HERE WE GO AGAIN: SCARRIET’S POETRY HOT 100!!

Dark Messy Tower

1. Mark Edmundson Current Lightning Rod of Outrage

2. David Lehman BAP Editor now TV star: PBS’ Jewish Broadway

3. Rita Dove She knows Dunbar is better than Oppen

4. Matthew Hollis Profoundly researched Edward Thomas bio

5. Paul Hoover Status quo post-modern anthologist, at Norton

6. Don Share Wins coveted Poetry magazine Editorship

7. Sharon Olds Gets her Pulitzer

8. Michael Robbins The smartest guy writing on contemporary poetry now–see Hoover review

9. Marjorie Perloff Still everyone’s favorite Take-No-Prisoners Dame Avant-Garde

10. Natasha Trethewey Another Round as Laureate

11. Ron Silliman The Avant-garde King

12. Tony Hoagland The Billy Collins of Controversy

13. Billy Collins The real Billy Collins

14. Kenneth Goldsmith Court Jester of Talked-About

15. Terrance Hayes The black man’s Black Man’s Poet?

16. William Logan Favorite Bitch Critic

17. Avis Shivani Second Favorite Bitch Critic

18. John Ashbery Distinguished and Sorrowful Loon

19. Stephen Burt P.C. Throne at Harvard

20. Robert Hass  West Coast Establishment Poet

21. Harold Bloom Reminds us ours is an Age of Criticism, not Poetry

22. Helen Vendler She, in the same stultifying manner, reminds us of this, too.

23. Dana Gioia  Sane and Optimistic Beacon?

24. Bill Knott An On-line Bulldog of Poignant Common Sense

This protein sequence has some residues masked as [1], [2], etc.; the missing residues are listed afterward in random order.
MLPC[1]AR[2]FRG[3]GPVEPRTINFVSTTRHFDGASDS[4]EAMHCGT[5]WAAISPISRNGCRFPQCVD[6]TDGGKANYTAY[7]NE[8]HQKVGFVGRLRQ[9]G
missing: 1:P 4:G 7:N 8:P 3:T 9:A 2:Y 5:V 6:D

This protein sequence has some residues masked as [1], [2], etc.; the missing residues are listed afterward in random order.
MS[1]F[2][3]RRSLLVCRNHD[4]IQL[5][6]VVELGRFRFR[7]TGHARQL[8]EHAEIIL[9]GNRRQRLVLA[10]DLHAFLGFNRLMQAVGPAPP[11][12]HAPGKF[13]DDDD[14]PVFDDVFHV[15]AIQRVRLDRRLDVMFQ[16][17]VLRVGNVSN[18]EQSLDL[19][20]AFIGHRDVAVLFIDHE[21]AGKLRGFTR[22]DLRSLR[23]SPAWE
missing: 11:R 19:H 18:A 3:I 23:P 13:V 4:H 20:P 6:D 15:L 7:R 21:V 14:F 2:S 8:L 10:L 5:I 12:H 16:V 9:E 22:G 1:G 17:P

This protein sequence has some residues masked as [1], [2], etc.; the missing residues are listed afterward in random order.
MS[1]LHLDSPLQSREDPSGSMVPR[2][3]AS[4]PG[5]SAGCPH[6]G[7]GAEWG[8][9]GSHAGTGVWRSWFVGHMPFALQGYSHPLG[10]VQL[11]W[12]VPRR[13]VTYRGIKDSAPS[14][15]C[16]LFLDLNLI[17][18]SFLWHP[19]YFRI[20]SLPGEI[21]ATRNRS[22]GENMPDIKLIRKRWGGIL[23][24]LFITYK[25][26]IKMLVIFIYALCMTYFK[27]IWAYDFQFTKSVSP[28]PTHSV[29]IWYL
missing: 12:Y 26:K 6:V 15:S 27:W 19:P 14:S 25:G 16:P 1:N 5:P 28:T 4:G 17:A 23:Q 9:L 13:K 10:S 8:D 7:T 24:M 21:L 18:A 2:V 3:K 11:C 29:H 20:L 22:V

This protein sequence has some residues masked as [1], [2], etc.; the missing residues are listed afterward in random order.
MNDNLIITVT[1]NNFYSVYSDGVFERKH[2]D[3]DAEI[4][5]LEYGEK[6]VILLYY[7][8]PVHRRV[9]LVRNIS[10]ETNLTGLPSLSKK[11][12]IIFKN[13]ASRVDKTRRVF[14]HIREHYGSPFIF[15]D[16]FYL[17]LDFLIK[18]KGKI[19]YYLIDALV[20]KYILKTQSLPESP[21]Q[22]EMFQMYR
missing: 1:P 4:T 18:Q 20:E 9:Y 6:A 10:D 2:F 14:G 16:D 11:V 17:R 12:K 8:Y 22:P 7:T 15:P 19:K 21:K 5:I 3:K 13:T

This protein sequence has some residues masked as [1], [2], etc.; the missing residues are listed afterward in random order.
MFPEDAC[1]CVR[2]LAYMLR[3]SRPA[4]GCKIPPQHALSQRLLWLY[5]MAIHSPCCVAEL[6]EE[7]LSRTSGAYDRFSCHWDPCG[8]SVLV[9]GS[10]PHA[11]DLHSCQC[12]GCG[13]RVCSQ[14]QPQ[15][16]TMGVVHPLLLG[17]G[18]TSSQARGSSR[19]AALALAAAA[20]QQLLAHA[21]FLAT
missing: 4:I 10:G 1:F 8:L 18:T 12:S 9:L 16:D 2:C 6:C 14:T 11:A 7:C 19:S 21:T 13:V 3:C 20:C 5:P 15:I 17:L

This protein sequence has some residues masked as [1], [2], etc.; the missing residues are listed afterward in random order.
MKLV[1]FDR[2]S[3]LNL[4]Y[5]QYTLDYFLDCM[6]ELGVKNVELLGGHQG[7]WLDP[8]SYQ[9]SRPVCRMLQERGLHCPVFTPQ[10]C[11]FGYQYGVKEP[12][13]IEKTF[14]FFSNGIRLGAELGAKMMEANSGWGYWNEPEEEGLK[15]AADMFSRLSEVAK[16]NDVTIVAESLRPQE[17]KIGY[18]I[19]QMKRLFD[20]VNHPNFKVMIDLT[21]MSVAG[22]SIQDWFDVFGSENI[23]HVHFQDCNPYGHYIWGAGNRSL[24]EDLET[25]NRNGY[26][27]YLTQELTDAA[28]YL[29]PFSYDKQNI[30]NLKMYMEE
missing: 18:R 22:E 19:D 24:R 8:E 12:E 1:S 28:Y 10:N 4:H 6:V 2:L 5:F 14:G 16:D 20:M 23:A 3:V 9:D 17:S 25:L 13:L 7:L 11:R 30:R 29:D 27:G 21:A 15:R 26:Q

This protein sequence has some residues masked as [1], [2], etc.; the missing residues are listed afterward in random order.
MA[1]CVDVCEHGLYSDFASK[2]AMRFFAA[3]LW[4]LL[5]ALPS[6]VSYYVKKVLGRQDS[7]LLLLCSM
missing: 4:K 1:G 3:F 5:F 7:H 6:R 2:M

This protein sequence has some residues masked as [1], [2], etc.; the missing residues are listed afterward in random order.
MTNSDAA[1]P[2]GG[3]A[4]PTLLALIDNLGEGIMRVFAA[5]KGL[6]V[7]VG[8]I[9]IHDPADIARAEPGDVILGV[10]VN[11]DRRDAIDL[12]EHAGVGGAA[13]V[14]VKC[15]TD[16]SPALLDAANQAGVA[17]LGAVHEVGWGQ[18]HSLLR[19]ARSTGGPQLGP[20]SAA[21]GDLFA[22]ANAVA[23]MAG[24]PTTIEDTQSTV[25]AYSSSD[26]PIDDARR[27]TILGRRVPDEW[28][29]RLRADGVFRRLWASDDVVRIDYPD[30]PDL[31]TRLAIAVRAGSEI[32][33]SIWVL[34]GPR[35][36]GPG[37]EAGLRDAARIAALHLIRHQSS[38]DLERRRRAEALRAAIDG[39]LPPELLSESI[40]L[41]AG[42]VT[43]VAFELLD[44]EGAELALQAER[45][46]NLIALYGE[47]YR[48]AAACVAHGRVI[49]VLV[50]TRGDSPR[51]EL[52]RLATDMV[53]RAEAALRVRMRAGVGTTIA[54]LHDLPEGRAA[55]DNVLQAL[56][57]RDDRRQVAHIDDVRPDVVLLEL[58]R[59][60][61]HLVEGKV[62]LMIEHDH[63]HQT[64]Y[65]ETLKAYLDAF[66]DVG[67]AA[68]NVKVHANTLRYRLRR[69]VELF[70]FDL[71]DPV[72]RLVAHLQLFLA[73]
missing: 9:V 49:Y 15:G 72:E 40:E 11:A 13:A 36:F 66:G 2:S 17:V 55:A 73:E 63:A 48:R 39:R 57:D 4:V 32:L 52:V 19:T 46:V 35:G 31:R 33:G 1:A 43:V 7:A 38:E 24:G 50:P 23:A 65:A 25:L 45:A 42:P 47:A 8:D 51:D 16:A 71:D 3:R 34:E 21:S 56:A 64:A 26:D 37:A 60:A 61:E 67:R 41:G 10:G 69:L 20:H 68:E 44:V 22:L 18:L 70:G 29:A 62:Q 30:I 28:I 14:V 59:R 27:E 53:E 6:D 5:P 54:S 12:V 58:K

25. Franz Wright Honest Common Sense with darker tones

26. Henry Gould Another Reasonable Poet’s Voice on the blogosphere

27. Anne Carson The female academic poet we are supposed to take seriously

28. Seth Abramson Will give you a thousand reasons why MFA Poetry is great

29. Ben Mazer Poet of the Poetry! poetry! More Poetry! School who is actually good

30. Larry Witham Author, Picasso and the Chess Player (2013), exposes Modern Art/Poetry cliques

31. Mary Oliver Sells, but under Critical assault

32. Annie Finch The new, smarter Mary Oliver?

33. Robert Pinsky Consensus seems to be he had the best run as Poet Laureate

34. Mark McGurl His book, The Program Era, has quietly had an impact

35. Seamus Heaney Yeats in a minor key

36. W.S. Merwin Against Oil Spills but Ink Spill his writing method

37. George Bilgere Do we need another Billy Collins?

38. Cate Marvin VIDA will change nothing

39. Philip Nikolayev Best living translator?

40. Garrison Keillor As mainstream poetry lover, he deserves credit

41. Frank Bidart Poetry as LIFE RUBBED RAW

42. Jorie Graham The more striving to be relevant, the more she seems to fade

43. Alan Cordle Strange, how this librarian changed poetry with Foetry.com

44. Janet Holmes Ahsahta editor and MFA prof works the po-biz system like no one else

45. Paul Muldoon How easy it is to become a parody of oneself!

46. Cole Swensen Some theories always seem to be missing something

47. Matthew Dickman Was reviewed by William Logan. And lived

48. James Tate For some reason it depressed us to learn he was not a laugh riot in person.

49. Geoffrey Hill His poetry is more important than you are

50. Derek Walcott A great poet, but great poets don’t exist anymore

51. Charles Bernstein A bad poet, but bad poets don’t exist anymore, either

52. Kay Ryan Emily Dickinson she’s not. Maybe Marianne Moore when she’s slightly boring?

53. Laura Kasischke She’s published 8 novels. One became a movie starring Uma Thurman. Who the hell does she think she is?

54. Louise Gluck X-Acto!